The Four Principles of Kanban

1/3/20 10:30 AM

When thinking of manufacturing, concepts that come to mind are methodologies such as lean, agile, and Kanban. All of these concepts have tremendously aided modern manufacturing and have allowed manufacturing operations to greatly increase profitability, cut costs, and reduce waste within their facility. Four Principles of Kanban

While there are many manufacturers that believe these concepts are new and are slowly implementing them, these ideas have originated from the 1940s when Toyota began applying these concepts to their automotive manufacturing process. When Toyota began implementing these concepts, they located the four essential principles that were needed to be known in order to adequately utilize this methodology. Therefore, here are the four principles of Kanban within a manufacturing operation. 

The 4 Principles of Kanban 

The four principles pertaining to the Kanban methodology pertain to the following concepts: 

  • Visualize Workflow - Given the origin of the word, it is not necessarily surprising that the first principle of Kanban pertains to visualization. Unlike other business process approaches, Kanban does not proscribe a workflow, it only requires that it be documented in a way that can easily be visualized. In order to begin the Kanban improvement, it is essential to visually map the process as it exist and look for opportunities for improvement. 
  • Limit Work in Progress (WIP) - The entire concept behind Kanban is to move every bit of work efficiently from beginning to end - all the while attempting to reduce waste and cut costs within the process. This will require limiting the amount of working within the pipeline to what can reasonably be managed at a given time. Just like now within the grocery store, inventory is pulled from the back room to the shelf only when the customer demand makes space for it. Work is never pushed forward, which is how bottlenecks are avoided.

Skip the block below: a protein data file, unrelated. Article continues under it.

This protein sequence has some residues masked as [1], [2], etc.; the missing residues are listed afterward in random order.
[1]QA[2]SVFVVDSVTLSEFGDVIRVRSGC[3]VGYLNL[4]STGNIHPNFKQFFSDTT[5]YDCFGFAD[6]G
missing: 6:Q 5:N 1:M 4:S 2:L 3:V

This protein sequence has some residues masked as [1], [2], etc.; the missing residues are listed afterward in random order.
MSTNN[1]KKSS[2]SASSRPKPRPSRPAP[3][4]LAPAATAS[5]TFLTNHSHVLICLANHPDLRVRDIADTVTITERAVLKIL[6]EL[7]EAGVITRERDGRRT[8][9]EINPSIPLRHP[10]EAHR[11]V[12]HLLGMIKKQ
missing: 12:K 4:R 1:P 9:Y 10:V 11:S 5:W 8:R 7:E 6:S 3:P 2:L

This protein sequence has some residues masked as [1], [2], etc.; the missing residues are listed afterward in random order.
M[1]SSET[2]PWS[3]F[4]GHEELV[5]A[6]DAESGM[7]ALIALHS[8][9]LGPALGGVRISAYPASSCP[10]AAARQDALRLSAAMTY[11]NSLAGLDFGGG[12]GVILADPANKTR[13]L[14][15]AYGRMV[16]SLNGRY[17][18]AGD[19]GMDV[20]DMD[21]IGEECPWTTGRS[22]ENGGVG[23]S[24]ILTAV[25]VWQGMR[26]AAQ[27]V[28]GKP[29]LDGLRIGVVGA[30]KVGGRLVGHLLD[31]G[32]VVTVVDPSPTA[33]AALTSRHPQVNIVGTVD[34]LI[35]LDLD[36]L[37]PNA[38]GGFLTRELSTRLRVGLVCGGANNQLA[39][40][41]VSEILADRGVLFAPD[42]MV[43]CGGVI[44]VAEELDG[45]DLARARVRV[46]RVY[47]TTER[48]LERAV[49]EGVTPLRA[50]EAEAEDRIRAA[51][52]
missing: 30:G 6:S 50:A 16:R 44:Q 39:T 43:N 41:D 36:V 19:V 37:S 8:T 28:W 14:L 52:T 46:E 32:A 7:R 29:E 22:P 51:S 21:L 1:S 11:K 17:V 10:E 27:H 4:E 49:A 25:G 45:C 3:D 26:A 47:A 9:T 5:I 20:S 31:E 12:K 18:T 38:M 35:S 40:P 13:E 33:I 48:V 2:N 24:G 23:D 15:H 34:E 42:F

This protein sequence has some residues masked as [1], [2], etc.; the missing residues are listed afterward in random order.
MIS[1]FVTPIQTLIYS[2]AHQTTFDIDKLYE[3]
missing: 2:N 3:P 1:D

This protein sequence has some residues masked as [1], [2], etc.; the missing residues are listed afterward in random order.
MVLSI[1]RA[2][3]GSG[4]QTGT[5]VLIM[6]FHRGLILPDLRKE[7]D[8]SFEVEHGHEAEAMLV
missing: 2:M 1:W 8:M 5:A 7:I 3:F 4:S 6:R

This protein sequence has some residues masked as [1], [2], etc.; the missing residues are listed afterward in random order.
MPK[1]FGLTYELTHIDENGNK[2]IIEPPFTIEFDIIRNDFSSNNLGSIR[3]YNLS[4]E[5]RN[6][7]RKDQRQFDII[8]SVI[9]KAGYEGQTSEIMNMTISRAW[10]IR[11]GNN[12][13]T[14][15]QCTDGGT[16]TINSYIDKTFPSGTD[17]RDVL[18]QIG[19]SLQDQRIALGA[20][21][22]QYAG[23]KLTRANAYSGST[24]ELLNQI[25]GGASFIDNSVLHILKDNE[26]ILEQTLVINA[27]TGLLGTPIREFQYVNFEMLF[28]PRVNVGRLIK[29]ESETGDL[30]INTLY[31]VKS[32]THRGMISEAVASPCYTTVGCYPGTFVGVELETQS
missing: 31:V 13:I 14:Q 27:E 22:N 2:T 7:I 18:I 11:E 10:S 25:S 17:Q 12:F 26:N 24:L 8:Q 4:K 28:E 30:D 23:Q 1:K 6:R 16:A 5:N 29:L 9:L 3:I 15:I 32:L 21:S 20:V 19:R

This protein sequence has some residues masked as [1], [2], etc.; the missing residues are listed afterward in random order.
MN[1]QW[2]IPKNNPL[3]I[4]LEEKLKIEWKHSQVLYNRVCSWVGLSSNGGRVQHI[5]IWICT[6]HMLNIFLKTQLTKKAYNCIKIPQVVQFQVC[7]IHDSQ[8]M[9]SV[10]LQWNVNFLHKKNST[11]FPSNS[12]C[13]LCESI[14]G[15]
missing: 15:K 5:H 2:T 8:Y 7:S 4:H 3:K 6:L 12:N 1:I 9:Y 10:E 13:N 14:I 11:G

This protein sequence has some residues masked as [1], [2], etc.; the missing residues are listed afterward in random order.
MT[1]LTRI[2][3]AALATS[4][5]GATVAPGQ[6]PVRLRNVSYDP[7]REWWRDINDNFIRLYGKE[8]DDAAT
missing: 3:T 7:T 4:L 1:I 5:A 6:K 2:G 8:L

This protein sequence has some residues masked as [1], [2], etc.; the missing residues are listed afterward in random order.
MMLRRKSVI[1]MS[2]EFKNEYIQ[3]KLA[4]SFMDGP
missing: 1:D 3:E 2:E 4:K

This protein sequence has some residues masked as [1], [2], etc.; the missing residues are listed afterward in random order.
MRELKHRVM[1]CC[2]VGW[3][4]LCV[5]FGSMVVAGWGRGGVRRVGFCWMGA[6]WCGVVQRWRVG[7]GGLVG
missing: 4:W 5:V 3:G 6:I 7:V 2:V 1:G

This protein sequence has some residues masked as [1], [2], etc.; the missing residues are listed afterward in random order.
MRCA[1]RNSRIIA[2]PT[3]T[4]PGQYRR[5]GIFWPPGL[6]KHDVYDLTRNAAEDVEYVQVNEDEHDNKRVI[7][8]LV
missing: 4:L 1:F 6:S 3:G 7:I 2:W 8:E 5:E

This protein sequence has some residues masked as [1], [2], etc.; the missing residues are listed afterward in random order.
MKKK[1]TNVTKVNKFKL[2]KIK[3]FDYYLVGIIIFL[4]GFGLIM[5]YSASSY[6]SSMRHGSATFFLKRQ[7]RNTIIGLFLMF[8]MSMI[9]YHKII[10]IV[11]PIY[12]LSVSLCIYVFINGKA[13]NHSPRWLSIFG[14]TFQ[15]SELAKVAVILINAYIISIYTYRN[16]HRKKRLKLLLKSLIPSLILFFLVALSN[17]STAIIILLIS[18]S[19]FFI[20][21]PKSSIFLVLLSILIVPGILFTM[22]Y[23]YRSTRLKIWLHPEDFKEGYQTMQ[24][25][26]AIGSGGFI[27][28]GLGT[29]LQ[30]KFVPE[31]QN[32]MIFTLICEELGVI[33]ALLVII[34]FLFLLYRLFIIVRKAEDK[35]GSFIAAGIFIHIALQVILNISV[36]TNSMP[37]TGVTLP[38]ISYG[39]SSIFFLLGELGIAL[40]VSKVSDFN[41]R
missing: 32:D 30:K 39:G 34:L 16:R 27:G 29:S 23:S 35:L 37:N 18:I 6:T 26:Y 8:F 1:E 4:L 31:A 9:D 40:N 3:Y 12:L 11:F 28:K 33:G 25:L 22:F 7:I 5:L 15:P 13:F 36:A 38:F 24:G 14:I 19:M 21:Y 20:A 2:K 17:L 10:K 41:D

• Focus on Flow - The third principle pertains to focusing on the flow of production and the process. When the first two principle of Kanban are in place, work will flow freely and will ultimately feel easier. The attention should be emphasized on any interruption in the flow. These represent opportunities for additional visualization and process improvement. 
  • Continuous Improvement - Continuous improvement is the overall goal of Kanban. There should never be an end to the amount of improvement you are able to achieve within a production process - unless you are operating at maximum efficiency. Kanban is never finished and if you are utilizing the methodology - then neither are you. 

A software that can aid with the implementation of Kanban into a manufacturing operation is PlanetTogether’s Advanced Planning and Scheduling (APS) Software. Advanced Planning and Scheduling (APS) Software enables manufacturing operations to have thorough insight and visibility pertaining to their production process. This allows the operation to be able to cut costs effectively while also increasing profits. Advanced Planning and Scheduling (APS) Software is a must for manufacturers that are seeking to increase overall profitability and eliminate waste from their manufacturing operation. 

Advanced Planning and Scheduling Software 

Advanced Planning and Scheduling (APS) software has become a must for modern-day manufacturing operations due to customer demand for increased product mix and fast delivery combined with downward cost pressures. APS can be quickly integrated with a ERP/MRP software to fill gaps where these system lack planning and scheduling flexibility and accuracy. Advanced Planning and Scheduling (APS) helps planners save time while providing greater agility in updating ever-changing priorities, production schedules, and inventory plans.

  • Create optimized schedules balancing production efficiency and delivery performance
  • Maximize output on bottleneck resources to increase revenue
  • Synchronize supply with demand to reduce inventories
  • Provide company-wide visibility to capacity
  • Enable scenario data-driven decision making

Implementation of Advanced Planning and Scheduling (APS) software will take your manufacturing operations to the next level of production efficiency, taking advantage of the operational data you already have in your ERP.

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Topics: Kanban


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